While David was gone to Gath in preparation to proceed with the Philistines against Israel, the Amalekites had invaded the Negev (wilderness) and Ziklag. In David’s absence from Ziklag they wrecked havoc. They surprised the unguarded city, plundered and burned it, and carried away all the women and children as captives. They probably intended this to take revenge because of the destruction David had recently done to their villages and countryside. He had made many enemies in his successful battles against the Amalekites and probably should not to have left his city and its residents so defenseless.

The problem with the Amalekites can be laid at Saul’s feet. Saul pitied and spared the Amalekites when he had been commanded by God through Samuel to destroy them. I Samuel 15:1-3 says, “Samuel said to Saul, ‘I am the one the Lord sent to anoint you king over his people Israel; so listen now to the message from the Lord. This is what the Lord Almighty says: ‘I will punish the Amalekites for what they did to Israel when they waylaid them as they came up from Egypt. Now go, attack the Amalekites and totally destroy all that belongs to them. Do not spare them; put to death men and women, children and infants, cattle and sheep, camels and donkeys.’”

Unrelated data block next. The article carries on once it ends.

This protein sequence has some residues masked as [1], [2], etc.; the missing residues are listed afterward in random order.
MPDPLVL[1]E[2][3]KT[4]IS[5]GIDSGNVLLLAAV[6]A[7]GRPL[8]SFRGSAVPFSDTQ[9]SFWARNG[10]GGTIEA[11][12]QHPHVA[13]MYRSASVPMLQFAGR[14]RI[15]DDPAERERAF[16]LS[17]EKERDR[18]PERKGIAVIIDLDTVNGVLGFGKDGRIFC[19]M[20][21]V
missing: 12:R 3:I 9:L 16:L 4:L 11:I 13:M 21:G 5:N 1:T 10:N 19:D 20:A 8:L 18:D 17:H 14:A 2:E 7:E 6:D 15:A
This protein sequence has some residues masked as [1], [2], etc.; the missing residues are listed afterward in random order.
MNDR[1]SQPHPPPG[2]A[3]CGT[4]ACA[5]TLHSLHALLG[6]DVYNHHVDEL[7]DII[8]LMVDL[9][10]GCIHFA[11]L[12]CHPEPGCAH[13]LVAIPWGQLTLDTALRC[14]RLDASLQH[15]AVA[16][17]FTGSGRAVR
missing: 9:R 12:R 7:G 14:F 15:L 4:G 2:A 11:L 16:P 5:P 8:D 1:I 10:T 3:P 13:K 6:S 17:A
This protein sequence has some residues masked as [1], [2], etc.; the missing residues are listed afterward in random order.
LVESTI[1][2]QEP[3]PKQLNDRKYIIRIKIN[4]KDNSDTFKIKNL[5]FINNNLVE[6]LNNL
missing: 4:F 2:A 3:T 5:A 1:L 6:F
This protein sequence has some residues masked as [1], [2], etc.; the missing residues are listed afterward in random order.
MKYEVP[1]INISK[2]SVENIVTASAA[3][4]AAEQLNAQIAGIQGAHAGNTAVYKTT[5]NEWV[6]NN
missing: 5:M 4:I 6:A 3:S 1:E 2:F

Earlier, in Gen 14:7 the Amalekites are mentioned as part of the people who lived near Sodom. In Exodus 17 Joshua fought against them as Moses prayed on the mountain top. In Numbers the Amalekites were a problem to Israel. In Judges the Amalekites were a problem to Israel. Earlier in Saul’s reign, (I Samuel 13) at the beginning, Saul impatiently could not wait for Samuel and burnt sacrifice in disobedience. This was Saul’s first disobedience. Later he succeeded against the Amalekites (I Samuel 14:48). But then in I Samuel 15, he failed a test to completely destroy the Amalekites and Samuel rebuked Saul. The Amalekites were a long-term problem and many of the difficulties in David’s day were due to Saul’s failure. And Ziklag suffered.

In the Ziklag incident, David was corrected for being so eager to go with the Philistines against Israel. God showed him that he had better have stayed at home and looked after his own business. When we go abroad in the way of our duty we may comfortably hope that God will take care of our families in our absence, but if it is not in the way of duty, we put our homes in a dangerous position.